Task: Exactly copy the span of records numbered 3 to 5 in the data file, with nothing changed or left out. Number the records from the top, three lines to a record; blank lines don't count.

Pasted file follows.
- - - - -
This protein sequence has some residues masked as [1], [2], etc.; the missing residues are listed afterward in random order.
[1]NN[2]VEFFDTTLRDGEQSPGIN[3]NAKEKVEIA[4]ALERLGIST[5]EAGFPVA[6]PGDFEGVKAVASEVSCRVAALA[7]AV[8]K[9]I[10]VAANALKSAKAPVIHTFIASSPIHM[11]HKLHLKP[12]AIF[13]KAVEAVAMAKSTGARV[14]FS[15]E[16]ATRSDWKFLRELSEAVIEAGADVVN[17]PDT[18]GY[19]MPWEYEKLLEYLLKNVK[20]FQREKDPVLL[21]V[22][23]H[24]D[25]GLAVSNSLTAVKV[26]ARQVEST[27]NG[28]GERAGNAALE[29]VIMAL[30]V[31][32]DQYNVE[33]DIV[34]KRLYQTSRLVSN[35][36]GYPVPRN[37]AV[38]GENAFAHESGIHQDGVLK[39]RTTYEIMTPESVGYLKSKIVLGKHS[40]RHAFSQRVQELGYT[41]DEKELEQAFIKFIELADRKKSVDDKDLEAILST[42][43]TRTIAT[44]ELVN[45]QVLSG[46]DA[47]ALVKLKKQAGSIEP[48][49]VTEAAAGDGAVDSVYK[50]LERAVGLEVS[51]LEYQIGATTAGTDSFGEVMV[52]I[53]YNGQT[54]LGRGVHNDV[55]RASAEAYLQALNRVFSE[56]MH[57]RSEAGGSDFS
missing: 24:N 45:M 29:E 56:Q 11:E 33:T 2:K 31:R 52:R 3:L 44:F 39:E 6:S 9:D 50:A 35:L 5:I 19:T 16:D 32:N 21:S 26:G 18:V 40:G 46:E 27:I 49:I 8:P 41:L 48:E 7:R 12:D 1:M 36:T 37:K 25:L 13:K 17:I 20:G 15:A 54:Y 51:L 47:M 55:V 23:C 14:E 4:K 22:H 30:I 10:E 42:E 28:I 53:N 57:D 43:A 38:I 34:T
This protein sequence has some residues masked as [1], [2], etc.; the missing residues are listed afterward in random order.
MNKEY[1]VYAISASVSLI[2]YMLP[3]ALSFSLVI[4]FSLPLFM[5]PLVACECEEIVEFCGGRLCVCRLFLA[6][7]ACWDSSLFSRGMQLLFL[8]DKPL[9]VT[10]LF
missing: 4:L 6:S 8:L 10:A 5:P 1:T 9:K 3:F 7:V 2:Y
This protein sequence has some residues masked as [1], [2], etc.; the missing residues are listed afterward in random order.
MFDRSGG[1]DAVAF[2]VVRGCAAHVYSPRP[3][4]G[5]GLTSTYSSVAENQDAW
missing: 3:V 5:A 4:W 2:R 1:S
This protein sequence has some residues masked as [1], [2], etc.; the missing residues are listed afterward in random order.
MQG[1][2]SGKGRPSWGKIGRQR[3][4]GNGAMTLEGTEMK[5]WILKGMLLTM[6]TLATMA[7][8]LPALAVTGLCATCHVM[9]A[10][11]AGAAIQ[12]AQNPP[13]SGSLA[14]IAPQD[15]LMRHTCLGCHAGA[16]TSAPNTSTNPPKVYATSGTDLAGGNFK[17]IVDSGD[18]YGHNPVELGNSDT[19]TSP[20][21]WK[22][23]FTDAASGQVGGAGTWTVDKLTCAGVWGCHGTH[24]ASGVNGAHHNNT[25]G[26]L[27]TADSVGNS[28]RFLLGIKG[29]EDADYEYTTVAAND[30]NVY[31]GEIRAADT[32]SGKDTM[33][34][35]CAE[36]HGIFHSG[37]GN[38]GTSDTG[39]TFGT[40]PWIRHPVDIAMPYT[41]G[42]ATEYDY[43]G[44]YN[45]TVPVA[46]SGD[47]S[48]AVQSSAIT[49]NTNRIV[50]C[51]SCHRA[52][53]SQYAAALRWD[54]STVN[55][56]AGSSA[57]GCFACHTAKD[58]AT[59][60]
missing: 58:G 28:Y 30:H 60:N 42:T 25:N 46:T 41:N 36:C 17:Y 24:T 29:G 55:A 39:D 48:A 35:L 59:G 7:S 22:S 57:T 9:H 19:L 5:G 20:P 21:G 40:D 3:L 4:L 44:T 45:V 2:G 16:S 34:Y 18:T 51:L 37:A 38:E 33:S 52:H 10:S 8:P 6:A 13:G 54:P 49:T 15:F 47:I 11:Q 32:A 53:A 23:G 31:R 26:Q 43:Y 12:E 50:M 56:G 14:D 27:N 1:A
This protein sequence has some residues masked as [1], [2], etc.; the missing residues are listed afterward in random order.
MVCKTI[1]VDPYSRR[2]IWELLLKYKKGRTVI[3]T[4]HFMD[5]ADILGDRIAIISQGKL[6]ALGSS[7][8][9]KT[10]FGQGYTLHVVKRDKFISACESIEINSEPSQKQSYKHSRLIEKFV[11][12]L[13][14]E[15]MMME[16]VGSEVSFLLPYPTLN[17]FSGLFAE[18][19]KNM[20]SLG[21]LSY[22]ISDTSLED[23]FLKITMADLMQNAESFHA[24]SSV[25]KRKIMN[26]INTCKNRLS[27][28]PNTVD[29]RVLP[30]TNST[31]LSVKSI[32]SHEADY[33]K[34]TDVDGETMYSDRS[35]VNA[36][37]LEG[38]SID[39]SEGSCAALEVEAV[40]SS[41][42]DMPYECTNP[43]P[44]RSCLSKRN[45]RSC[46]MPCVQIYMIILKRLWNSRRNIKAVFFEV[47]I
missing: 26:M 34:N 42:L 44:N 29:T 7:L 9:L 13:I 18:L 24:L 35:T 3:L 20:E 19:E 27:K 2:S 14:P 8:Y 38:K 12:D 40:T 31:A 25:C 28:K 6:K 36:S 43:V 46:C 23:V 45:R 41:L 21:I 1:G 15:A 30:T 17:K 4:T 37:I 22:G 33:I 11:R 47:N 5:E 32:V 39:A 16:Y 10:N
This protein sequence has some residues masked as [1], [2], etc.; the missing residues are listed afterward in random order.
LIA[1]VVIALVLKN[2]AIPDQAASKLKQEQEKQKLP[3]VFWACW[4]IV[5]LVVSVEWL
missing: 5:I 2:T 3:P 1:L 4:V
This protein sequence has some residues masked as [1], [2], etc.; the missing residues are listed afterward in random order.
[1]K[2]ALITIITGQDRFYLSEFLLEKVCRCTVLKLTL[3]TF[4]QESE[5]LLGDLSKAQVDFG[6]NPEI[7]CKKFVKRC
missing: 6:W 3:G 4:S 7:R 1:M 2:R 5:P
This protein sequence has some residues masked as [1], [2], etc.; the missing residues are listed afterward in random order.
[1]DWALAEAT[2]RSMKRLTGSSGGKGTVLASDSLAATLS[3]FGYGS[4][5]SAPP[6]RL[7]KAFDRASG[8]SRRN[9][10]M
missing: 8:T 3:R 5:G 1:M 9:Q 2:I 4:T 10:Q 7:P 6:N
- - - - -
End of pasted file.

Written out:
This protein sequence has some residues masked as [1], [2], etc.; the missing residues are listed afterward in random order.
MFDRSGG[1]DAVAF[2]VVRGCAAHVYSPRP[3][4]G[5]GLTSTYSSVAENQDAW
missing: 3:V 5:A 4:W 2:R 1:S
This protein sequence has some residues masked as [1], [2], etc.; the missing residues are listed afterward in random order.
MQG[1][2]SGKGRPSWGKIGRQR[3][4]GNGAMTLEGTEMK[5]WILKGMLLTM[6]TLATMA[7][8]LPALAVTGLCATCHVM[9]A[10][11]AGAAIQ[12]AQNPP[13]SGSLA[14]IAPQD[15]LMRHTCLGCHAGA[16]TSAPNTSTNPPKVYATSGTDLAGGNFK[17]IVDSGD[18]YGHNPVELGNSDT[19]TSP[20][21]WK[22][23]FTDAASGQVGGAGTWTVDKLTCAGVWGCHGTH[24]ASGVNGAHHNNT[25]G[26]L[27]TADSVGNS[28]RFLLGIKG[29]EDADYEYTTVAAND[30]NVY[31]GEIRAADT[32]SGKDTM[33][34][35]CAE[36]HGIFHSG[37]GN[38]GTSDTG[39]TFGT[40]PWIRHPVDIAMPYT[41]G[42]ATEYDY[43]G[44]YN[45]TVPVA[46]SGD[47]S[48]AVQSSAIT[49]NTNRIV[50]C[51]SCHRA[52][53]SQYAAALRWD[54]STVN[55][56]AGSSA[57]GCFACHTAKD[58]AT[59][60]
missing: 58:G 28:Y 30:H 60:N 42:T 25:N 46:T 41:N 36:C 17:Y 24:T 29:G 55:A 39:D 48:A 35:L 59:G 7:S 22:S 57:T 9:H 19:L 5:G 20:P 21:G 40:D 3:L 4:L 44:T 45:V 2:G 16:S 34:Y 18:T 51:L 37:A 38:E 33:S 52:H 10:S 8:P 6:A 13:G 54:P 49:T 15:F 47:I 11:Q 32:A 53:A 23:G 31:R 26:Q 43:Y 12:E 50:M 56:G 14:D 27:N 1:A
This protein sequence has some residues masked as [1], [2], etc.; the missing residues are listed afterward in random order.
MVCKTI[1]VDPYSRR[2]IWELLLKYKKGRTVI[3]T[4]HFMD[5]ADILGDRIAIISQGKL[6]ALGSS[7][8][9]KT[10]FGQGYTLHVVKRDKFISACESIEINSEPSQKQSYKHSRLIEKFV[11][12]L[13][14]E[15]MMME[16]VGSEVSFLLPYPTLN[17]FSGLFAE[18][19]KNM[20]SLG[21]LSY[22]ISDTSLED[23]FLKITMADLMQNAESFHA[24]SSV[25]KRKIMN[26]INTCKNRLS[27][28]PNTVD[29]RVLP[30]TNST[31]LSVKSI[32]SHEADY[33]K[34]TDVDGETMYSDRS[35]VNA[36][37]LEG[38]SID[39]SEGSCAALEVEAV[40]SS[41][42]DMPYECTNP[43]P[44]RSCLSKRN[45]RSC[46]MPCVQIYMIILKRLWNSRRNIKAVFFEV[47]I
missing: 26:M 34:N 42:L 44:N 29:T 7:L 9:L 13:I 18:L 24:L 35:T 3:L 20:E 19:E 27:K 2:S 14:P 8:Y 38:K 12:D 40:T 31:A 25:C 28:K 6:K 36:S 43:V 46:C 23:V 45:R 41:L 21:I 1:G 15:A 30:T 17:K 4:T 37:I 22:G 33:I 11:R 47:N 5:E 32:V 39:A 16:Y 10:N